In the early twentieth century, an epistemological crisis arose from a series of discoveries showing that our knowledge is fundamentally limited. Heisenberg showed that we cannot accurately know both the position and momentum of a particle. Gödel’s incompleteness theorems demonstrated that every formal system - e.g., a system of logic or mathematics - is either inconsistent or has true theorems that cannot be proved within that system. Many similar and related discoveries followed. Uneasiness with these limits continues to this day, but practitioners have gradually come to accept that these limits are simply facts about the world, and that knowledge of our epistemic limits is just another kind of knowledge. They found that there was plenty of knowledge still accessible and that we could cope with inherent uncertainty through indirect or partial means. Ultimately, the crisis did not inhibit progress.

Perhaps we can work toward solutions with this historical example in mind, and guided by Nietzsche’s point about the nature of truthfulness. The difficulties we are seeing are probably not some sort of contingent, temporary issue related to modern society, nor even due to flaws that are particular to human nature. Any autonomous agent collecting data has some set of values and purposes, or it wouldn’t bother to collect the data (or do anything else, for that matter). Those values and purposes, and the paradigmatic assumptions guiding the data collection and analysis, create biases which lead to biased results.

Three approaches come to mind. Original sources can try to ameliorate the bias resulting from their purposes; they can disclose their purposes and consequent biases; or they can align their purposes with others who have somewhat different purposes. Note that these approaches may or may not have practical implementations in any given case. Let us look briefly at examples of each in turn.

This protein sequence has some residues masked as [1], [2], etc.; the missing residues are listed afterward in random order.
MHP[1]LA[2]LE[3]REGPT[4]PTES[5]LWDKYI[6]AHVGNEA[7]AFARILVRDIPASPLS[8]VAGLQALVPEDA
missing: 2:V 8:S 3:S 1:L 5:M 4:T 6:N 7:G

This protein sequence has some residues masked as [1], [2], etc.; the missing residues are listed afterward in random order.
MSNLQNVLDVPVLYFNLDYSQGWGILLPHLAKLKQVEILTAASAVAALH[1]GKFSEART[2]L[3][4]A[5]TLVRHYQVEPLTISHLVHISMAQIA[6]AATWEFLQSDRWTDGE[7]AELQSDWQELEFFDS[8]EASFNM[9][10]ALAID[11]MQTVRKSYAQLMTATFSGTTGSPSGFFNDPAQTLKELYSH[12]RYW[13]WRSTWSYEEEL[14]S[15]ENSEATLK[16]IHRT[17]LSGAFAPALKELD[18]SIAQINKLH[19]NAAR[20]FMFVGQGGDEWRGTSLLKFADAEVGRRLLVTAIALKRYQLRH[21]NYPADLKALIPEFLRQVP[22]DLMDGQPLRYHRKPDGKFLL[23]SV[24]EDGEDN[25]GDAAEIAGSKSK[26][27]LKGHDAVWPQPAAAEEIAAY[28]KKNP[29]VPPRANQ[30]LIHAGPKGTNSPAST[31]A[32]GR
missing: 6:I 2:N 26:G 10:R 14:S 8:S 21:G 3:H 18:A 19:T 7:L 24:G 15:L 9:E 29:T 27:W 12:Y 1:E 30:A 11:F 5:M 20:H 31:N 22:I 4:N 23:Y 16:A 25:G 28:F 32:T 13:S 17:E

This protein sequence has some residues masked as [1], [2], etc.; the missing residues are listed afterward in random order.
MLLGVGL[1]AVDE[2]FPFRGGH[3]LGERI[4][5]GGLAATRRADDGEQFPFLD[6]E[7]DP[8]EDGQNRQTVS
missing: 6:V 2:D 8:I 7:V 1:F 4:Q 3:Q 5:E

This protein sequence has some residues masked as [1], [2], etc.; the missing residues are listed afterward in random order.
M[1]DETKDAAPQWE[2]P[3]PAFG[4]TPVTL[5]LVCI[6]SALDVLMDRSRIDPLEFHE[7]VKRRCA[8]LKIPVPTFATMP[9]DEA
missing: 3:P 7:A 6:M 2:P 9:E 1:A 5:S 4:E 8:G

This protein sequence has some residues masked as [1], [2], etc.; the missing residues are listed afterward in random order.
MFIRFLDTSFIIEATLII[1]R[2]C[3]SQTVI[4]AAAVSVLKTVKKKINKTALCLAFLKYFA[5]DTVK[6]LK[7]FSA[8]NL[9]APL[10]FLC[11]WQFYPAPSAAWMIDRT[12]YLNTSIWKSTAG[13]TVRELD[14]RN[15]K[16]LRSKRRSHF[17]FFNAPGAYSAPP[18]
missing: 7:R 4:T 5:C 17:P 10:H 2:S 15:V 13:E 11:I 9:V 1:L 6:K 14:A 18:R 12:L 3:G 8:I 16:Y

Suppose that a researcher is seeking tenure. A crucial bias of such a purpose is to find results and effects of interest to the field. The tendency will be to find effects where there are none and to overstate the significance of small effects. To ameliorate such biases, a researcher in this position should go to great lengths to demonstrate that the effect is real - not just finding a single statistic that supports the conclusion, but showing that a variety of analyses lead to the same conclusion. If the effect is small, do not overstate its potential importance.

Suppose that a researcher has pursued a career in a scientific field because she thinks the field studies a phenomenon that is an important risk to humanity. This needs to be disclosed, just as clearly as a financial conflict of interest needs to be disclosed. It is only natural that this sort of motivation exists in a scientific field, but it creates strong biases that readers of research need to be aware of.

Suppose that researchers in a field have opposed political viewpoints regarding a particular scientific question. They can work together to evaluate the data collection processes and analysis and develop a methodology that removes at least the most troublesome biases. This will only work with researchers who have a genuine desire to find underlying phenomena despite their political views. Those who are primarily concerned with their agenda will find ways to object to anything. I suspect that the vast majority of scientists would benefit from this, just as pair programming makes software developers focus on the flaws they would prefer to avoid.

These are only single examples of situations and how these approaches might be applied. Nevertheless, if among our purposes is improving our lives, and increasing knowledge of how the world works, it is crucial to find ways to mitigate this epistemological crisis. The alternative is ignorance and power politics, which is unlikely to result in our being happier, healthier, and safer.